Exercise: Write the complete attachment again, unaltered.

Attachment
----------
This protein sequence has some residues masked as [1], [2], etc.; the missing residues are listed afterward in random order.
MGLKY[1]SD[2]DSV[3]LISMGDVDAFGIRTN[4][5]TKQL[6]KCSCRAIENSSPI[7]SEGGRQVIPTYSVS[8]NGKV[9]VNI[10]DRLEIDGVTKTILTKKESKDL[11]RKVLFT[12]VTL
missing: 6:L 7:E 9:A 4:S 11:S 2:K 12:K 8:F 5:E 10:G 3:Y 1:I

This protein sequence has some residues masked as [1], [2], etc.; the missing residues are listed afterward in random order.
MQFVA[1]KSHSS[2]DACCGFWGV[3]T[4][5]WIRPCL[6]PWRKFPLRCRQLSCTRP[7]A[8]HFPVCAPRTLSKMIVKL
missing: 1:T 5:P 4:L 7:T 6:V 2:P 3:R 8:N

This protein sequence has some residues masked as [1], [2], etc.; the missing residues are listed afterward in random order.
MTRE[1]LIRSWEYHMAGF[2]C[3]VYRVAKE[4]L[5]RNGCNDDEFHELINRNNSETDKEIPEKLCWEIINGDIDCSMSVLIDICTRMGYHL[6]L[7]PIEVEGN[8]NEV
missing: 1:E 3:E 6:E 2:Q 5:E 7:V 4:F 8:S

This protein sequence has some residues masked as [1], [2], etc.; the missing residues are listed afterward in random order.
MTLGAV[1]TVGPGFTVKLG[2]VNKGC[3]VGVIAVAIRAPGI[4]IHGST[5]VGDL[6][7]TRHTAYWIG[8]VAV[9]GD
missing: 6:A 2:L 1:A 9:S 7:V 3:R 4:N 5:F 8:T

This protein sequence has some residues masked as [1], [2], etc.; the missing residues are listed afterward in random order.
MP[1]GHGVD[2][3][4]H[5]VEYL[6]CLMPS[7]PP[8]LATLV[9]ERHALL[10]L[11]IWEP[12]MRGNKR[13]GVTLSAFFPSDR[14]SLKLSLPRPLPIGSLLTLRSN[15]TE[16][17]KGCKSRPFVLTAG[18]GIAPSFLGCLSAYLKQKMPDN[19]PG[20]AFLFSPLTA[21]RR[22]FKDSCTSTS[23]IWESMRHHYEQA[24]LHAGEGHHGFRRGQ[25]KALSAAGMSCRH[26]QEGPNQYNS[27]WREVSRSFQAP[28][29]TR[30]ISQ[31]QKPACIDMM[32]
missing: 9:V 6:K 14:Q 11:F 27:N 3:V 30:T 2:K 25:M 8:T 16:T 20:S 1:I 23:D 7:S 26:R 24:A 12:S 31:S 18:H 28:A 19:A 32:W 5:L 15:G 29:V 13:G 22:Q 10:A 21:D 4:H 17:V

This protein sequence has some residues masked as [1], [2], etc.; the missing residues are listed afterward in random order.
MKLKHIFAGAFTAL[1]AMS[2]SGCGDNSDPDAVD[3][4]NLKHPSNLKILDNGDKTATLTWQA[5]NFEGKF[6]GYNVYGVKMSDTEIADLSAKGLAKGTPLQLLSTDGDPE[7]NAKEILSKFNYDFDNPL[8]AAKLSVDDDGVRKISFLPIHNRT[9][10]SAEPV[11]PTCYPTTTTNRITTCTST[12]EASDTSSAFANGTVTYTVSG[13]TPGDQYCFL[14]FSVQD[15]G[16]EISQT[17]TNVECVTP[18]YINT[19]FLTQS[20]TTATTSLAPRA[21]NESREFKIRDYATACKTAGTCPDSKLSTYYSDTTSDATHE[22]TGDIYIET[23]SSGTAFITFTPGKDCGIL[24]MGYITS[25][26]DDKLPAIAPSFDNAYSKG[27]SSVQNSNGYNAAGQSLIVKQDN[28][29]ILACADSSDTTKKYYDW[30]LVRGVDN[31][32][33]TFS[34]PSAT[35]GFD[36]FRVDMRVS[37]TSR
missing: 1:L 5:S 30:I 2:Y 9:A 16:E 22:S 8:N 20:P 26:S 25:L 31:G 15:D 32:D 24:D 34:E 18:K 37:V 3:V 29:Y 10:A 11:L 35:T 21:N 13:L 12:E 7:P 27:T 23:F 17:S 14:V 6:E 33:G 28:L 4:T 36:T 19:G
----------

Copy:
This protein sequence has some residues masked as [1], [2], etc.; the missing residues are listed afterward in random order.
MGLKY[1]SD[2]DSV[3]LISMGDVDAFGIRTN[4][5]TKQL[6]KCSCRAIENSSPI[7]SEGGRQVIPTYSVS[8]NGKV[9]VNI[10]DRLEIDGVTKTILTKKESKDL[11]RKVLFT[12]VTL
missing: 6:L 7:E 9:A 4:S 11:S 2:K 12:K 8:F 5:E 10:G 3:Y 1:I

This protein sequence has some residues masked as [1], [2], etc.; the missing residues are listed afterward in random order.
MQFVA[1]KSHSS[2]DACCGFWGV[3]T[4][5]WIRPCL[6]PWRKFPLRCRQLSCTRP[7]A[8]HFPVCAPRTLSKMIVKL
missing: 1:T 5:P 4:L 7:T 6:V 2:P 3:R 8:N

This protein sequence has some residues masked as [1], [2], etc.; the missing residues are listed afterward in random order.
MTRE[1]LIRSWEYHMAGF[2]C[3]VYRVAKE[4]L[5]RNGCNDDEFHELINRNNSETDKEIPEKLCWEIINGDIDCSMSVLIDICTRMGYHL[6]L[7]PIEVEGN[8]NEV
missing: 1:E 3:E 6:E 2:Q 5:E 7:V 4:F 8:S

This protein sequence has some residues masked as [1], [2], etc.; the missing residues are listed afterward in random order.
MTLGAV[1]TVGPGFTVKLG[2]VNKGC[3]VGVIAVAIRAPGI[4]IHGST[5]VGDL[6][7]TRHTAYWIG[8]VAV[9]GD
missing: 6:A 2:L 1:A 9:S 7:V 3:R 4:N 5:F 8:T

This protein sequence has some residues masked as [1], [2], etc.; the missing residues are listed afterward in random order.
MP[1]GHGVD[2][3][4]H[5]VEYL[6]CLMPS[7]PP[8]LATLV[9]ERHALL[10]L[11]IWEP[12]MRGNKR[13]GVTLSAFFPSDR[14]SLKLSLPRPLPIGSLLTLRSN[15]TE[16][17]KGCKSRPFVLTAG[18]GIAPSFLGCLSAYLKQKMPDN[19]PG[20]AFLFSPLTA[21]RR[22]FKDSCTSTS[23]IWESMRHHYEQA[24]LHAGEGHHGFRRGQ[25]KALSAAGMSCRH[26]QEGPNQYNS[27]WREVSRSFQAP[28][29]TR[30]ISQ[31]QKPACIDMM[32]
missing: 9:V 6:K 14:Q 11:F 27:N 3:V 30:T 2:K 25:M 8:T 16:T 20:S 1:I 23:D 7:S 26:R 24:A 12:S 31:S 18:H 28:A 19:A 32:W 5:L 15:G 29:V 13:G 22:Q 10:A 21:D 4:H 17:V

This protein sequence has some residues masked as [1], [2], etc.; the missing residues are listed afterward in random order.
MKLKHIFAGAFTAL[1]AMS[2]SGCGDNSDPDAVD[3][4]NLKHPSNLKILDNGDKTATLTWQA[5]NFEGKF[6]GYNVYGVKMSDTEIADLSAKGLAKGTPLQLLSTDGDPE[7]NAKEILSKFNYDFDNPL[8]AAKLSVDDDGVRKISFLPIHNRT[9][10]SAEPV[11]PTCYPTTTTNRITTCTST[12]EASDTSSAFANGTVTYTVSG[13]TPGDQYCFL[14]FSVQD[15]G[16]EISQT[17]TNVECVTP[18]YINT[19]FLTQS[20]TTATTSLAPRA[21]NESREFKIRDYATACKTAGTCPDSKLSTYYSDTTSDATHE[22]TGDIYIET[23]SSGTAFITFTPGKDCGIL[24]MGYITS[25][26]DDKLPAIAPSFDNAYSKG[27]SSVQNSNGYNAAGQSLIVKQDN[28][29]ILACADSSDTTKKYYDW[30]LVRGVDN[31][32][33]TFS[34]PSAT[35]GFD[36]FRVDMRVS[37]TSR
missing: 1:L 5:S 30:I 2:Y 9:A 16:E 22:S 8:N 20:P 26:S 25:L 31:G 15:D 32:D 24:D 34:E 18:K 37:V 3:V 29:Y 10:A 11:L 35:T 21:N 13:L 12:E 7:P 27:T 23:F 17:S 14:V 6:E 33:G 28:L 4:T 36:T 19:G